Dear rosiecon12 in Beverly Hills, California
Sometimes people have weak cartilages, the cartilage is too thin. Not very common but common enough for experienced surgeons to have dealt with it and can help you. The answer is a very comprehensive consultation and evaluation of all the nasal architecture and structures, and then you will know what options are available to you.
Robert Kotler, MD, FACS
Over 4,500 nasal procedures performed
What is a middle vault collapse? It's when the cartilages that are located between your nasal bones and your nasal tip and that reside on either side of the nasal bridge fall in a bit. Things may look a bit indented from the outside and your breathing may be compromised. Correction is generally done by placing small strips of cartilage inside the nose so as to lift up the collapsing cartilage, improving both your appearance and breathing. Surgery is generally quite successful and does not deform your nose.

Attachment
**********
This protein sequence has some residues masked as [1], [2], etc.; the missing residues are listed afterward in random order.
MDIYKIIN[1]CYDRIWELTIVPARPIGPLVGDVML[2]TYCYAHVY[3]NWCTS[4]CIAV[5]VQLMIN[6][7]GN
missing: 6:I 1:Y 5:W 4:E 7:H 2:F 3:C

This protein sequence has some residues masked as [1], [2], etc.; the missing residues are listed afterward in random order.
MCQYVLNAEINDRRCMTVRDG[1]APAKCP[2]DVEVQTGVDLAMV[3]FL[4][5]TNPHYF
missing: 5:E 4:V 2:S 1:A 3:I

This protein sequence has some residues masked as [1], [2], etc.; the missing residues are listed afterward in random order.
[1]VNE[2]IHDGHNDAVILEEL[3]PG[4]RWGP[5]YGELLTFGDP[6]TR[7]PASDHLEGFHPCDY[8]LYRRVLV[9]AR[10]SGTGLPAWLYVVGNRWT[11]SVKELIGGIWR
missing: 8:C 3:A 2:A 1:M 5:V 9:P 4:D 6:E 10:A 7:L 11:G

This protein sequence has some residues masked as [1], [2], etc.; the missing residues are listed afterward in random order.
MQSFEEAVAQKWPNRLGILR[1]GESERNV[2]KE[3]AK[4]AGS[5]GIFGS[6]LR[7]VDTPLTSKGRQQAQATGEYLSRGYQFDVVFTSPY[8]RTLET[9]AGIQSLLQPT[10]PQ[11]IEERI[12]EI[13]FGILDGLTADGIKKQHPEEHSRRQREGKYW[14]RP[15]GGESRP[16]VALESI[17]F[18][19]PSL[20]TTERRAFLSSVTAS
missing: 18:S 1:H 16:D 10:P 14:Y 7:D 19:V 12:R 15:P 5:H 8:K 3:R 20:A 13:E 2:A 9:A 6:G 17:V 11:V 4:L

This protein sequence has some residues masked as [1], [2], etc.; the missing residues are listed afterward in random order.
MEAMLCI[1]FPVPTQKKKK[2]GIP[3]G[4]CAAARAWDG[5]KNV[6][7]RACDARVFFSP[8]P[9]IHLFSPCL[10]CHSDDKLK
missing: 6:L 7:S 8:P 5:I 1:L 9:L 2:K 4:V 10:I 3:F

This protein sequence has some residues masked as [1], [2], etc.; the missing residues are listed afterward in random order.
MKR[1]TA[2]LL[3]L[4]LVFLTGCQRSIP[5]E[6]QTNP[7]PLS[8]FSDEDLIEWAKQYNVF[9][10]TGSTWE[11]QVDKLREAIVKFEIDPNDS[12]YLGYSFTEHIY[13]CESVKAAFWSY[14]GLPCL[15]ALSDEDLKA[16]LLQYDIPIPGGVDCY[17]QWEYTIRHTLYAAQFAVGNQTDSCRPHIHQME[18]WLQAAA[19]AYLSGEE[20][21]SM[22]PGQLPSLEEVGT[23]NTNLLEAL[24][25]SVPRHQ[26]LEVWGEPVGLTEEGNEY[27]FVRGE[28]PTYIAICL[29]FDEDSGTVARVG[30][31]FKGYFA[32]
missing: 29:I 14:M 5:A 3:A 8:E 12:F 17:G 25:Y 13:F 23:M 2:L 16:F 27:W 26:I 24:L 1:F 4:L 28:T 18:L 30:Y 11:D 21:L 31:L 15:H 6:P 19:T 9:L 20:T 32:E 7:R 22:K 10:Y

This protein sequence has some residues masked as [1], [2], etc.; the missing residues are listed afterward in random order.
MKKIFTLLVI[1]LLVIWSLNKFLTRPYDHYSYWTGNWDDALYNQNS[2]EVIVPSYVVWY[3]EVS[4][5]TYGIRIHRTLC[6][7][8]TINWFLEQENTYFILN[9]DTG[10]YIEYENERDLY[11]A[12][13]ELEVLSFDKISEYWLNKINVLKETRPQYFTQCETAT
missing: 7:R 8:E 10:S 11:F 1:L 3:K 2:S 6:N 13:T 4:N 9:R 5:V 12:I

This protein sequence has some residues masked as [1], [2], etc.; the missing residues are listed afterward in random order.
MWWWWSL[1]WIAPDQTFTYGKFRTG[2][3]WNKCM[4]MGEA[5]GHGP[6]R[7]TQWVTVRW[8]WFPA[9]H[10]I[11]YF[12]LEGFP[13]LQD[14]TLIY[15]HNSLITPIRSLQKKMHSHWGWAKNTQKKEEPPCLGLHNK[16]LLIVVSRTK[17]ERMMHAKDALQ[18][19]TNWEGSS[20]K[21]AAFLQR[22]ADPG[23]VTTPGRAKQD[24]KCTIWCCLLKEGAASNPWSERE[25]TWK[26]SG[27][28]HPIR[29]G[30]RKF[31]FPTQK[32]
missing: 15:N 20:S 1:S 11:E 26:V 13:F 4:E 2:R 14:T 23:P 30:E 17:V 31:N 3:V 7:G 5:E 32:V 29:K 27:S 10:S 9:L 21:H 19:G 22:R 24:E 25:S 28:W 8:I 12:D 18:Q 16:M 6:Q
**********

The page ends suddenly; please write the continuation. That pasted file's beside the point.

Please see a surgeon who does rhinoplasty surgery for an evaluation.
The mid vault of to nose is located below the nasal bones and above the nasal tip. It is made up of the septal cartilage (the cartilage between the two nasal passages) and the upper lateral cartilages which make up the lateral wall of the middle third of the nose. If the angle between the septal cartilage and the lower edge of the upper lateral cartilages is very narrow, and/or the structure of the cartilages is relatively weak, the cartilages can collapse against one another when breathing in rapidly (causing the collapse). This can result in the sensation of restricted inspiration. This can occur naturally, in patients with narrower and more delicate nasal cartilages, or following trauma and/or nasal surgery. Sniffing or manipulating your nose probably won't cause or aggravate mid vault collapse. If you do have mid vault collapse, it is probably not progressive (i.e. it probably won't get worse). But, if it is bothersome it can be treated with a grafting procedure (spreader grafts) which can widened the mid vault and prevent the collapse. Best wishes, Dr. Lepore.